Can We Still Call the Campus Anti-Israel Movement Anti-Semitic?

Of course we can. Anti-Semitism is rampant upon college campuses. Students will often have this presented as anti-racism or anti-Zionism, but this is merely the mask of anti-Semitism. Don’t believe me? Ask any of the numerous Jewish Fraternities that awaken to see Swastikas had been painted on their houses the night before. Anti-Semitism is alive and well, as are the valiant efforts to combat it, but can we really say that all anti-Israel activists and criticisms are anti-Semitic? There are many zealots opposed to the idea of a Jewish State, yet many are Jewish themselves.  Can we really confront ALL BDS activists with the charge of racism?

Many activists passionately criticize the Jewish State, yet what drives them is not an ideal vision of an improved nation of Israel, but a passion in the concept of nihilism. The idea that there are no exceptional or moral ideas or countries. They believe in nothing.

To begin, let me reaffirm that the VAST majority of atheists are intelligent and decent people. Many of whom are my dear friends. Sadly, a select minority adopt atheism out of the belief in the inferiority of and the eventual elimination of religion. Take the Instance of a Jewish State. Zionists clearly recognize that Israel is a nation that reflects the Semitic peoples that have continuously lived in Israel for 3,500 years. Many atheist students misinterpret this term as a government of religious law, and since religious ideals are harmful, the Jewish State must not exist.

You’ll notice these activists never espouse what they would replace the Jewish State with. A Hamas controlled Sharia-Law state of Palestine would almost certainly be the result if Israel ceased to exist, but this is never is a stated concern of BDS. Nihilism is only concerned with the meaninglessness of the existing paradigm.

Another plank adopted by this sect of nihilists is moral equivalence and relativity. In short; there are no superior values or actions, except those that allow them to place Israel in a moral vacuum. To them, they cannot accept that Israel’s army is a moral force for defending the only Free State in the region. This often why you here activists justify Hamas suicide bombers or equate them to the Israeli Defense Forces. I once confronted a student and stated that Israel is only defending itself, she retorted that there is no difference between self-defense and force, both are to be condemned equally.

The terror tunnels utilized by Hamas to ambush civilians in Israel in Operation Protective Edge are presented as a right of resistance. In another instance, I quoted Martin Luther King Jr.’s call for peace and love to overcome darkness and hate, only to have a colleague actually OBJECT and respond that while peace may be an avenue for some, resistance and violence is an avenue for others (which would explain her adoration for Malcolm X). The ideology of those that view Israel’s defense against genocidal forces as a zero-sum game, can be deduced as one that rejects the idea there is a fundamental morality in our actions.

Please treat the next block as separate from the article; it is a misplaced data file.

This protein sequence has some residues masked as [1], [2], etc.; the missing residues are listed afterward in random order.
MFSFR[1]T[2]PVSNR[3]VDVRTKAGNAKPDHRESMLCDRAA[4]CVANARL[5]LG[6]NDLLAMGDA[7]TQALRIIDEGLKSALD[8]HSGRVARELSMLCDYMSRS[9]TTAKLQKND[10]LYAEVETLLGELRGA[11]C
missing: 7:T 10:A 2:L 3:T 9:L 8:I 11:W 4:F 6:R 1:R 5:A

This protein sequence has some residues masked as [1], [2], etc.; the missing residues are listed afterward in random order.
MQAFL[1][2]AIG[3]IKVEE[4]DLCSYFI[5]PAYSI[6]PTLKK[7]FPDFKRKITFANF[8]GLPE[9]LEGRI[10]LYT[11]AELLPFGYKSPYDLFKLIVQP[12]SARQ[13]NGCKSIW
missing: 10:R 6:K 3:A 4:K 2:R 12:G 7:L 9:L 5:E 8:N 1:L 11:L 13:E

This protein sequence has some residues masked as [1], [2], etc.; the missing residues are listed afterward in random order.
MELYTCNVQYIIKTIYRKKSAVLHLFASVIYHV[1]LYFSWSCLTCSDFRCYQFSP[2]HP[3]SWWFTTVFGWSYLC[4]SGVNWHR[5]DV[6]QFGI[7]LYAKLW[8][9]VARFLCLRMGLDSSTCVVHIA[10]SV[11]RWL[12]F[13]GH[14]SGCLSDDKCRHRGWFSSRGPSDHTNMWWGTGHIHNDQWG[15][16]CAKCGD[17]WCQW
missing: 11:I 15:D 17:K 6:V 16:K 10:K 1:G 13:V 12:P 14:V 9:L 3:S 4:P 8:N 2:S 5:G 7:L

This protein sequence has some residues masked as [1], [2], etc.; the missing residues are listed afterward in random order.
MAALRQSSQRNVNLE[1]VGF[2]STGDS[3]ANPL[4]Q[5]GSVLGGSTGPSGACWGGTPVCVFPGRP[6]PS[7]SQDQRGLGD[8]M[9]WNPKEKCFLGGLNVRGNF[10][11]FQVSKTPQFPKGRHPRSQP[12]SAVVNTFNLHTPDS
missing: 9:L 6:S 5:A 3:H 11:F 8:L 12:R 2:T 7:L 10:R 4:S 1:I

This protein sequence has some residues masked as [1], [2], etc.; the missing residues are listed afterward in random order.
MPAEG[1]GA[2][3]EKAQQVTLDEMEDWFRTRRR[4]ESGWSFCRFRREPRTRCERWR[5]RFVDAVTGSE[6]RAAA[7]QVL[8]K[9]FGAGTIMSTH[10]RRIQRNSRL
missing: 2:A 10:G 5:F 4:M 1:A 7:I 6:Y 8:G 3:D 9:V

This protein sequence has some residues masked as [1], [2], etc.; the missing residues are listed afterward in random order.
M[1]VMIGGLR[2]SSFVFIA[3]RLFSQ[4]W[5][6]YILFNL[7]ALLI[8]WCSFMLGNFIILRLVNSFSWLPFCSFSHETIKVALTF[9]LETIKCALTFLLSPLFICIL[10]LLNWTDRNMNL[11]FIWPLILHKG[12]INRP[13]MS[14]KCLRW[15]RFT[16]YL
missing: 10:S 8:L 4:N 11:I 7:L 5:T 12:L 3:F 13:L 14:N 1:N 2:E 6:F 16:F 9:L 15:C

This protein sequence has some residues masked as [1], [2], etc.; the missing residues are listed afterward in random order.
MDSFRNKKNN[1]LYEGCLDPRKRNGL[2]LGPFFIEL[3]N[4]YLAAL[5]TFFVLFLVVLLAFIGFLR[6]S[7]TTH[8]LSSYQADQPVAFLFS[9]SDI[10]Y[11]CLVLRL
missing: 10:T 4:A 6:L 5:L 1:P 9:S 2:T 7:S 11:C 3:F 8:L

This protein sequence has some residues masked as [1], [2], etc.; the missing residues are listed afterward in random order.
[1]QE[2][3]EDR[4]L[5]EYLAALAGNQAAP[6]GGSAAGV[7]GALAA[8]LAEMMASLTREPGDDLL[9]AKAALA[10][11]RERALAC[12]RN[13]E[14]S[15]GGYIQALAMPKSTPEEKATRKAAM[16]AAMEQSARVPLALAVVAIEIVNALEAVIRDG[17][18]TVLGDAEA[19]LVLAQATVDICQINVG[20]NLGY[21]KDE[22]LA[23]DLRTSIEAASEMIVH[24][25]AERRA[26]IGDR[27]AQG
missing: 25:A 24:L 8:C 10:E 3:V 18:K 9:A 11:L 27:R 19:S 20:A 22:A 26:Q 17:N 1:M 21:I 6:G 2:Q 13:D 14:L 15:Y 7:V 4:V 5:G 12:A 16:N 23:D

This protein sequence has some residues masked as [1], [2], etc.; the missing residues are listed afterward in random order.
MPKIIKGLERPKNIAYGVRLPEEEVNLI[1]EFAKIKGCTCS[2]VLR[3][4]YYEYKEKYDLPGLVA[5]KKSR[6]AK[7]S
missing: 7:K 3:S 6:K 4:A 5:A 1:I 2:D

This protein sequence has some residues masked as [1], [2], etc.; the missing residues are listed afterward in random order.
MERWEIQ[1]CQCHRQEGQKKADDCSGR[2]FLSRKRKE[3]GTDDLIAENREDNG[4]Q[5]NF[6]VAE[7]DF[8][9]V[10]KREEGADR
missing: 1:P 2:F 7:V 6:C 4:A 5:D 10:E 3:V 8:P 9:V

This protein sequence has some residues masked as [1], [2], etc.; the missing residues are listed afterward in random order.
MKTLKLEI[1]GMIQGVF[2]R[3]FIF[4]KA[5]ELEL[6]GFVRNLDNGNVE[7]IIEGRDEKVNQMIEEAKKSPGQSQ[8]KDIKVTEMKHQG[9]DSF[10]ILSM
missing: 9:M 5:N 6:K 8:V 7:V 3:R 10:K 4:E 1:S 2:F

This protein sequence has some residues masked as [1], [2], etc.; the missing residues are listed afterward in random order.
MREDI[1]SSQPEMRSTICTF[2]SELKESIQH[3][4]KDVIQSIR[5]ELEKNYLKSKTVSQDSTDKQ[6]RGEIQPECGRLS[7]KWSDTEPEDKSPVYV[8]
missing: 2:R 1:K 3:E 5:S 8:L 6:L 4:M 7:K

The end game of those in question is the outright rejection of any inherent truths or facts of the conflict itself. The following is the ultimate test of how to deduce the ideology of those that are inclined to be anti-Israel: Ask them literally ANYTHING about Hamas’s actions in combat. Most would, at the very least, contest the designation of Hamas as a terrorist group. Many leaders of the BDS movement go so far as to deny the Hamas practice of staging attacks from urban areas to multiply civilian casualties, (even though Hamas’s leaders literally brag about this practice).  An amusing activity is watching an activist’s face contort when you ask them to condemn Hamas for their persecution of the gay community in Gaza.  You’ll be lucky to even receive an answer. It’s soon evident that rights only are significant when they can accuse Israel of having none. They cannot afford to analyze Hamas’s violent history and terrorist beliefs objectively. Doing so would shatter their self-constructed paradigm of Israeli aggression and force them to recognize inherent facts of a decades-old conflict.

Whilst the anti-Israel movement on colleges is certainly filled with anti-Semitic actions, this charge is not a silver bullet for combating anti-Israel activities. How can one be accused of holding bigoted beliefs when they are committed to a nihilistic philosophy of no beliefs?  If we wish to combat the misinformation presented on campuses, the moral abyss of nihilism can only be contrasted with a firm summit of ideals and beliefs.

Those occupying the nihilistic crowd will almost never be persuaded by objective facts. I firmly believe the majority of students may still be persuaded to support Israel. This audience beliefs in an Israel that has right to defend her innocents from the guilty, that recognizes Israel as the only free nation in the region, that outright rejects violence against another people, that seek to criticize Israel only to improve it, not eliminate it, and certainly those that believe in the idea that there are fundamental rights and wrongs in this life. So before you confront a fellow collegiate about their beliefs, firmly grasp your own convictions for the benefit of the Jewish State that you seek to defend.

About the Author
Benjamin is a senior at the University of South Florida, and is the Campus President of Christians United For Israel (CUFI), as well as an Emerson Fellow.
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